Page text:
3 On February 26th, 1918, she was torpedoed and sunk by the German submarine UC-56, ten miles W. of Lundy Island, on a voyage from Newport to Brest to embark wounded and 95 members of the crew died. These men are commemorated on the Tower Hill Memorial in London. The ship was owned by Union Castle Mail Steamship Co Ltd of London.

4 You quote “Of the 206 crew, medical staff and chaplains onboard only 38 survived the atrocity.” These numbers may be correct but another set gives “153 killed out of her total complement of 186.” The 153 figure includes the 95 crew mentioned above.

5 I had not heard about the 1 March 1917 incident previously.

Best wishes


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Quote “Chaplain 4th Class”

When reading this I got the impression of a chaplain who wasn’t a full member of the God Squad.

Can someone explain explain this grading system for me, please?

Best wishes


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History David,

From a previous post on Chapalins at http://1914-1918.invisionzone.com/forums/i...wtopic=1382&hl=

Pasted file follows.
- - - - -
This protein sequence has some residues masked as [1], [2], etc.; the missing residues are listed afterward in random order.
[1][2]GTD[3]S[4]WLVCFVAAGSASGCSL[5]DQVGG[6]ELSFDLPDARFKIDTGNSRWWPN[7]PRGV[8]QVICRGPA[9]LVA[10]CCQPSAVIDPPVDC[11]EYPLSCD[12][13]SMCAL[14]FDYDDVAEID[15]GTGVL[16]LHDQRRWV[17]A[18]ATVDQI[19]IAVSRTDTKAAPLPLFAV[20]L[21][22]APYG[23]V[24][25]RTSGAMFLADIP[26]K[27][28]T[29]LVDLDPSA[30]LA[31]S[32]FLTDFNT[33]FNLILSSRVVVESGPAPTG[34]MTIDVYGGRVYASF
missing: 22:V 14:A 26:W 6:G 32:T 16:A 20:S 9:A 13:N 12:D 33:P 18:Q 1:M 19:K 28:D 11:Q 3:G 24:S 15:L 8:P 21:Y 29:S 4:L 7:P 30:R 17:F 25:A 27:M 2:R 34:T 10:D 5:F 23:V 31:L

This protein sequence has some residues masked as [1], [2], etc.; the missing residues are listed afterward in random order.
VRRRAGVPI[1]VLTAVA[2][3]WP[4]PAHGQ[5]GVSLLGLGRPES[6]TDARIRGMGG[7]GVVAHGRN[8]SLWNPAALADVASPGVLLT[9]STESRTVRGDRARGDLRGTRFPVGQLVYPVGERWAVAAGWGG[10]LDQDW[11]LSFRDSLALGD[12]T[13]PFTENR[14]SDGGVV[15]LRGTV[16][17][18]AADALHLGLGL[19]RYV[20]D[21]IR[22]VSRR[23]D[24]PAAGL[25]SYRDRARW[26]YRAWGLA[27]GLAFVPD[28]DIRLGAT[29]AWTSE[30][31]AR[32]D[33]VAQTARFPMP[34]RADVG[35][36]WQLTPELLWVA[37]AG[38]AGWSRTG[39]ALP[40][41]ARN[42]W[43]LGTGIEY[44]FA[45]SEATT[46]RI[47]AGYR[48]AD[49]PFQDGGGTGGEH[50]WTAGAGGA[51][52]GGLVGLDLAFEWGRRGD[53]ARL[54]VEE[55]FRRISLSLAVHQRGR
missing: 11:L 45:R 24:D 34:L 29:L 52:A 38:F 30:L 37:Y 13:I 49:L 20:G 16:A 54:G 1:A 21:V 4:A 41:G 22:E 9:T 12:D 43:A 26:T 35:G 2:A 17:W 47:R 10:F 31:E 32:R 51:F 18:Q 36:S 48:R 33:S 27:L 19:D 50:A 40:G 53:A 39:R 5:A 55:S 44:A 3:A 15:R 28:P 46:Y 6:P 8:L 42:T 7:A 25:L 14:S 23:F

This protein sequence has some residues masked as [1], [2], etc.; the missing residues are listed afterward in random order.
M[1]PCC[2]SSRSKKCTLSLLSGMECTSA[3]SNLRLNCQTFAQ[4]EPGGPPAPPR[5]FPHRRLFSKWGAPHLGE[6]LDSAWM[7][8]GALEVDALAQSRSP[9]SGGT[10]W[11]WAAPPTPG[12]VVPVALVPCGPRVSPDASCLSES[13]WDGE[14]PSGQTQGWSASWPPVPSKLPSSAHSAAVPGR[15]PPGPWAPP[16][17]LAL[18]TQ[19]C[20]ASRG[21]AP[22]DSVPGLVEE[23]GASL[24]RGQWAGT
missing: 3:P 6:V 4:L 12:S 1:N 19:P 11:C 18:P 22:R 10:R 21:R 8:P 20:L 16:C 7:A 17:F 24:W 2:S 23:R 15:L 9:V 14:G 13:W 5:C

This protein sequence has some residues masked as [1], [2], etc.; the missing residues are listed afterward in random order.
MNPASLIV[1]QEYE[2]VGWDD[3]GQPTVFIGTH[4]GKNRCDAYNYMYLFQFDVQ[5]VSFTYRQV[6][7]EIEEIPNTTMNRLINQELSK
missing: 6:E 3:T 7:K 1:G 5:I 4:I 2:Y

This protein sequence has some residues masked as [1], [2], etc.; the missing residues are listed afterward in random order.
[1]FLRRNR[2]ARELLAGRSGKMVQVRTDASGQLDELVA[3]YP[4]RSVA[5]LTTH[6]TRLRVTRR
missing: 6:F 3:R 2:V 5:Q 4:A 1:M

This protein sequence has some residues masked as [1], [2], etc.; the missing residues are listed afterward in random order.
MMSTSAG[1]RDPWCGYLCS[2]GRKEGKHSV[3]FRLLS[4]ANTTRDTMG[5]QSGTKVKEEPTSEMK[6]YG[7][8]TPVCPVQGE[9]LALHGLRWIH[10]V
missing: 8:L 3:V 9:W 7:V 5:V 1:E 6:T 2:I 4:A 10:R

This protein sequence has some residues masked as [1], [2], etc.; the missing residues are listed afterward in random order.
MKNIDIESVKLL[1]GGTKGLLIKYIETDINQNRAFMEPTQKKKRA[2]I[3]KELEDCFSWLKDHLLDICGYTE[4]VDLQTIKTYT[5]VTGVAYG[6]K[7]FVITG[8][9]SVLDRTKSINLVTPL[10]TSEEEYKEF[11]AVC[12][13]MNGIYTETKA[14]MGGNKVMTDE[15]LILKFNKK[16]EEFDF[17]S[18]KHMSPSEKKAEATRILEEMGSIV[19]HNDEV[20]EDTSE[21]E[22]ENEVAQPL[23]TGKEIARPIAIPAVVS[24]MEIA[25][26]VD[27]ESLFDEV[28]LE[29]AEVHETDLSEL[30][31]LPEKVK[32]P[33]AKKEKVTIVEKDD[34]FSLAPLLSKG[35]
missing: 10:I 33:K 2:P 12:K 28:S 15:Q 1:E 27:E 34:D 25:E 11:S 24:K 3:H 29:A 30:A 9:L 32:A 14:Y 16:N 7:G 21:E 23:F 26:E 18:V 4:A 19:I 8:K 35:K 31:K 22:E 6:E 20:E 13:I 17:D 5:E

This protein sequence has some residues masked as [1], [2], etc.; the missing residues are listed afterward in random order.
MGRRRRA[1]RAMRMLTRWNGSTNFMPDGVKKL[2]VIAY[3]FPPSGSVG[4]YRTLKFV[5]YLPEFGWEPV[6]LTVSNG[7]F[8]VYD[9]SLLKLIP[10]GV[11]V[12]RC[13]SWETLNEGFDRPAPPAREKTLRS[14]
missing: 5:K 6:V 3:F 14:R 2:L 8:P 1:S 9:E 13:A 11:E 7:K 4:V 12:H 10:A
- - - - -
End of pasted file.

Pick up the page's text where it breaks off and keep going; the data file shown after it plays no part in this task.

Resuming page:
Hope this helps.

From the Army List 1918:-

Chaplain General, equivalent rank Major-General

Deputy Chaplain General,equivalent rank Major-General

Principal Chaplains, equivalent rank Major-General

Principal Chaplains, equivalent rank Brigadier-Generals

Chaplains to the Forces (1st Class), equivalent rank Lieut.-Colonels

Chaplains to the Forces (2nd Class), equivalent rank Lieut.-Colonels

Chaplains to the Forces (3rd Class), equivalent rank - Majors

Chaplains to the Forces (4th Class), equivalent rank Captains

This thread has some photos of Padres' Graves:


Two chaplains have been remebered on the GWF :

No 112 A B Mace


No 141 C H Reed


Discussion on:

No 5 - J Ash


No 74 - T B Hardy


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I feel there is a very interesting book to be written on this theme.If anybody takes the bait.Can I order my copy now.

Heres hoping.



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No 129 B G O' Rorke MA DSO

L.G. 1.1.1917. born 7.1.1916.Son of Wm J O'Rorke M. Myra Robertson, d. of late Rev H McDonald

Three Daughters. Educated Nottingham, Exeter College, Oxford. BA 1887 MA 1901

Joined the Army 1.8.1901. Served South Africa (Queens' Medal and 4 Clasps)

European War as Chaplain to the Forces C of E. Captured by the Germans at Landrecies 26.8.1914

and held prisoner for 10 months 1914-15, Senior Chaplain of the 33rd Division for nine months. Senior Chaplain of the XIth Army Corps for two months. Assistant to to Deputy Chaplain-General BEF.


Author of 'African Missions' 1912, 'Our opportunities in the West Indies' 1913 'In the hands of the Enemy' 1915

Died at Falmouth Christmas Day 1918.